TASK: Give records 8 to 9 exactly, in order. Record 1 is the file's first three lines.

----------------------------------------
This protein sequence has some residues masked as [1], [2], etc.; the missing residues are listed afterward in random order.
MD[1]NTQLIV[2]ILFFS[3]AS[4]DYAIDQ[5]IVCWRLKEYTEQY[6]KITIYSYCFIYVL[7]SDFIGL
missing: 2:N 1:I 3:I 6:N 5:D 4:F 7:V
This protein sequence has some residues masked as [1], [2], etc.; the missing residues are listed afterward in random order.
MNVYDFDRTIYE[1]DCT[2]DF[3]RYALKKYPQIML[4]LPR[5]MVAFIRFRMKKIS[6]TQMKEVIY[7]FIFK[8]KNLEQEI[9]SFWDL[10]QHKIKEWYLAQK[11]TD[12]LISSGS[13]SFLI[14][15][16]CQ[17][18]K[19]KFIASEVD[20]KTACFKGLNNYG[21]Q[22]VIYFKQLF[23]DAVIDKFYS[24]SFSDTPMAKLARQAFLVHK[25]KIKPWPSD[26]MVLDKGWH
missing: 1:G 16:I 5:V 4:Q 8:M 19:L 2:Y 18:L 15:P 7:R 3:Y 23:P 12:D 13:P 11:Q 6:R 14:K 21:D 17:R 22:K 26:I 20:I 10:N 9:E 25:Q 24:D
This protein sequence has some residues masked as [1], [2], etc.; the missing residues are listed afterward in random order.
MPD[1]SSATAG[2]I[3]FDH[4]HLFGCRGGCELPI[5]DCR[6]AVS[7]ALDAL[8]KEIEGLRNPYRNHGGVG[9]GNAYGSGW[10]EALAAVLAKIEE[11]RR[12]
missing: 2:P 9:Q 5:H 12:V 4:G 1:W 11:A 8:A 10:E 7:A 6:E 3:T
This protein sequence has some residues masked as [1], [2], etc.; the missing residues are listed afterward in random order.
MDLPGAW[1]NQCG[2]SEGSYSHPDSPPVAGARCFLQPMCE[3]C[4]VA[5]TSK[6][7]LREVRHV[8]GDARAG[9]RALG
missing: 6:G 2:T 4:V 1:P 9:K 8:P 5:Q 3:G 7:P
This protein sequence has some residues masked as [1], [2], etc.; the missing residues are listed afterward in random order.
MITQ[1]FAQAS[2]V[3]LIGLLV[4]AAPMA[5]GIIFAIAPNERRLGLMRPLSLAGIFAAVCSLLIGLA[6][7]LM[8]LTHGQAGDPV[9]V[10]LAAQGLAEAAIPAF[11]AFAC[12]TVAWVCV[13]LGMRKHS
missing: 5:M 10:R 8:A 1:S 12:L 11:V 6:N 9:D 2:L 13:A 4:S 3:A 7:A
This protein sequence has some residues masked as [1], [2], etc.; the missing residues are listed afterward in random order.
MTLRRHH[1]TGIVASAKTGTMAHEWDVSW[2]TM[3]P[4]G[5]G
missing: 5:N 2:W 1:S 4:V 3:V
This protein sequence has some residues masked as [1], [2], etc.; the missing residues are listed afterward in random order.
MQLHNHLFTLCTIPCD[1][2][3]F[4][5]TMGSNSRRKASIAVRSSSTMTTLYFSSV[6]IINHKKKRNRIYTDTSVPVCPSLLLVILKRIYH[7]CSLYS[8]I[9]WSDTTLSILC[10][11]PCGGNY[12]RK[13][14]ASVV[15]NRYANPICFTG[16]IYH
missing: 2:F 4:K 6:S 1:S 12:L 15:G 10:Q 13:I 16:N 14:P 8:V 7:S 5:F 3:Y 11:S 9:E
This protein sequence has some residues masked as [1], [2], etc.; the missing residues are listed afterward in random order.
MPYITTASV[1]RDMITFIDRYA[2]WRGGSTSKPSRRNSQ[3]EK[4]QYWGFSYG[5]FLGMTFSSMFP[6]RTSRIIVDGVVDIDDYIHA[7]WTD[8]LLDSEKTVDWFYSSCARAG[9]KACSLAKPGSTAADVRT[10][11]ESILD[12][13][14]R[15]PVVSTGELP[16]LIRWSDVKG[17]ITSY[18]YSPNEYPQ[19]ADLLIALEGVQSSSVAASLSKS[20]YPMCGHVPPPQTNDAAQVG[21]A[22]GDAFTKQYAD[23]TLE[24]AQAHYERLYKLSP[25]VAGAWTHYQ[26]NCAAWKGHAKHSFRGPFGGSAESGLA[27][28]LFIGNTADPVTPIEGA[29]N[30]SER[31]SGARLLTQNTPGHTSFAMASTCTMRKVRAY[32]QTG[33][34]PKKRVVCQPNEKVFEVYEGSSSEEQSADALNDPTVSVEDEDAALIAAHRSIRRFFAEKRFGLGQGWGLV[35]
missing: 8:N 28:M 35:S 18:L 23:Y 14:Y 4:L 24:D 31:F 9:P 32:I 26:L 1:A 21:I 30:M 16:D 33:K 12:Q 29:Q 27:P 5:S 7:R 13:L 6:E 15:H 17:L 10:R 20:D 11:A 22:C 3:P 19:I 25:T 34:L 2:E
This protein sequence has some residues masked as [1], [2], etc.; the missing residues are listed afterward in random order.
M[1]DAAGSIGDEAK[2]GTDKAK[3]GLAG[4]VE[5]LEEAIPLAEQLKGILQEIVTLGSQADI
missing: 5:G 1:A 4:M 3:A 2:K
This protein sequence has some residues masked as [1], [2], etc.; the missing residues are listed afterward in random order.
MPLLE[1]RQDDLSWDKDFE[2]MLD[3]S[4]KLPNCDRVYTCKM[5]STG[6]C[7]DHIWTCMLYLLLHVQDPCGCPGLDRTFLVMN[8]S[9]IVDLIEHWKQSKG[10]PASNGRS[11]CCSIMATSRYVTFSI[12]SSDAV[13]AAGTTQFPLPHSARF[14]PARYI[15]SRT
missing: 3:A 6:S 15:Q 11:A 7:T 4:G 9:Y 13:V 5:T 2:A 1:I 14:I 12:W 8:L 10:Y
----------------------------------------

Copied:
This protein sequence has some residues masked as [1], [2], etc.; the missing residues are listed afterward in random order.
MPYITTASV[1]RDMITFIDRYA[2]WRGGSTSKPSRRNSQ[3]EK[4]QYWGFSYG[5]FLGMTFSSMFP[6]RTSRIIVDGVVDIDDYIHA[7]WTD[8]LLDSEKTVDWFYSSCARAG[9]KACSLAKPGSTAADVRT[10][11]ESILD[12][13][14]R[15]PVVSTGELP[16]LIRWSDVKG[17]ITSY[18]YSPNEYPQ[19]ADLLIALEGVQSSSVAASLSKS[20]YPMCGHVPPPQTNDAAQVG[21]A[22]GDAFTKQYAD[23]TLE[24]AQAHYERLYKLSP[25]VAGAWTHYQ[26]NCAAWKGHAKHSFRGPFGGSAESGLA[27][28]LFIGNTADPVTPIEGA[29]N[30]SER[31]SGARLLTQNTPGHTSFAMASTCTMRKVRAY[32]QTG[33][34]PKKRVVCQPNEKVFEVYEGSSSEEQSADALNDPTVSVEDEDAALIAAHRSIRRFFAEKRFGLGQGWGLV[35]
missing: 8:N 28:M 35:S 18:L 23:Y 14:Y 4:L 24:D 31:F 9:P 32:I 26:L 1:A 21:I 30:M 16:D 33:K 12:Q 29:Q 27:P 5:S 7:R 13:L 6:E 15:H 17:L 10:R 20:D 11:A 22:C 3:P 19:I 25:T 34:L 2:E
This protein sequence has some residues masked as [1], [2], etc.; the missing residues are listed afterward in random order.
M[1]DAAGSIGDEAK[2]GTDKAK[3]GLAG[4]VE[5]LEEAIPLAEQLKGILQEIVTLGSQADI
missing: 5:G 1:A 4:M 3:A 2:K